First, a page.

“At this the signal was given and the attack began, though not quite as planned, since not all the guns went off, and, when the Spaniards rushed out, many of the inexperienced footmen around the governor became frightened and fell to one side. Nevertheless, Pizarro and those remaining pressed into the crowd of Indians toward the litter of Atahuallpa. Miguel Estete de Santo Domingo is said to have first laid hands on him, and Pizarro himself to have taken him prisoner. Meanwhile the horsemen were having the effect of an earthquake on the mass of Indians inside the plaza. Many were trampled, and others trampled each other, until by sheer force they knocked over one of the walls around the square and began to escape into the open fields. The Spaniards then went out into the fields to meet a great force of fully armed warriors, whom they quickly routed and pursued until darkness fell, killing thousands and collecting gold and silver objects in unprecedented quantity. No Spaniard had lost his life.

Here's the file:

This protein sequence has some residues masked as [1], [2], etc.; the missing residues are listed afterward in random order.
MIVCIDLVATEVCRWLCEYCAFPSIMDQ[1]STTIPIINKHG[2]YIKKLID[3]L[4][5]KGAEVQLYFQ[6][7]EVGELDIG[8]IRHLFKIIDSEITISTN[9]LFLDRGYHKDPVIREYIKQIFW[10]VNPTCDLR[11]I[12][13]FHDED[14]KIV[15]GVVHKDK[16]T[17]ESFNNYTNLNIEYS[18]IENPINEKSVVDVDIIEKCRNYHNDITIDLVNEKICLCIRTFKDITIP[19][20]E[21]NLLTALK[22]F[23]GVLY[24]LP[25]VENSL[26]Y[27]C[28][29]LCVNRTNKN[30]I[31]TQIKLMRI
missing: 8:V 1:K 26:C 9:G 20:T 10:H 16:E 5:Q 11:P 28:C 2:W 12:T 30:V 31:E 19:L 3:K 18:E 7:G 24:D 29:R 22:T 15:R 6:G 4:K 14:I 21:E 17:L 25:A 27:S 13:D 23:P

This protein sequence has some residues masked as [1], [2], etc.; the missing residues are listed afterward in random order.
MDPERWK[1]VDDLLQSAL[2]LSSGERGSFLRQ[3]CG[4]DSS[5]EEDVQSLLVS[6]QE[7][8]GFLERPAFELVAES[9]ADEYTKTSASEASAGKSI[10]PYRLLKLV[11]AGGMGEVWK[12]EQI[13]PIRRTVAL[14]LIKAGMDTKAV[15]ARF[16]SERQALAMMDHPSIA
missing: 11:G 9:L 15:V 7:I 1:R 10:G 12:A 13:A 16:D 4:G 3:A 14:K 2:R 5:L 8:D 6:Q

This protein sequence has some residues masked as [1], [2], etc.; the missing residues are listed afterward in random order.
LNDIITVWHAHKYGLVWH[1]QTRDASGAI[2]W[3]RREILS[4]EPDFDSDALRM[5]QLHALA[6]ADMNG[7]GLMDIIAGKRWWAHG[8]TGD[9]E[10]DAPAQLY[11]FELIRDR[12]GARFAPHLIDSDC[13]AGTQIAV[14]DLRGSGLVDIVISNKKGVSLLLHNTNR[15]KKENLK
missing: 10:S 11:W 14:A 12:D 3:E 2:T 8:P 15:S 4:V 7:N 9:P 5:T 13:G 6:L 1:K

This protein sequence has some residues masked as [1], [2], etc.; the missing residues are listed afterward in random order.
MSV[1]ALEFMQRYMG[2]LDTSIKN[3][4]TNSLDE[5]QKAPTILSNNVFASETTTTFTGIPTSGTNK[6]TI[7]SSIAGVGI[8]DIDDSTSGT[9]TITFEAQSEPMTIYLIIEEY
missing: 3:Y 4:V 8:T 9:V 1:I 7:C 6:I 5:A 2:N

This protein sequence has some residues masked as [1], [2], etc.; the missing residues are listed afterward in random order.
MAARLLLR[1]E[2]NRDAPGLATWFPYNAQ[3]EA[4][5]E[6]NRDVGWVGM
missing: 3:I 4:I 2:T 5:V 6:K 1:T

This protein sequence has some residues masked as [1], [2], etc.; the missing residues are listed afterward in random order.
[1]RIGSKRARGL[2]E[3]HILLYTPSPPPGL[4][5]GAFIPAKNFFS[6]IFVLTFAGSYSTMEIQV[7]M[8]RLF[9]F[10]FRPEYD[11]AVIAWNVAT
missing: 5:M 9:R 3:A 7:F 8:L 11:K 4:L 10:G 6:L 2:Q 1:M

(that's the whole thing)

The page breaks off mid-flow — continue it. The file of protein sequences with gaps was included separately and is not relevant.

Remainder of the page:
“Atahuallpa, now a prisoner, promised to fill a room with gold and silver in return for his life, and, as most say, for his liberty as well. The Spaniards agreed. As for Atahuallpa's liberty, it is hard to see how they can have been serious, unless, as Juan Ruiz states, they intended to send him to his homeland of Quito, for the whole expedition was predicated on the assumption of permanent Spanish rule in Peru under Governor Pizarro. The conquerors now settled down at Cajamarca to await the assembly of the treasure and also the arrival of further reinforcements. The country appeared calm, but many of the emperor's "captains" in other areas seemed disposed to assert their independence.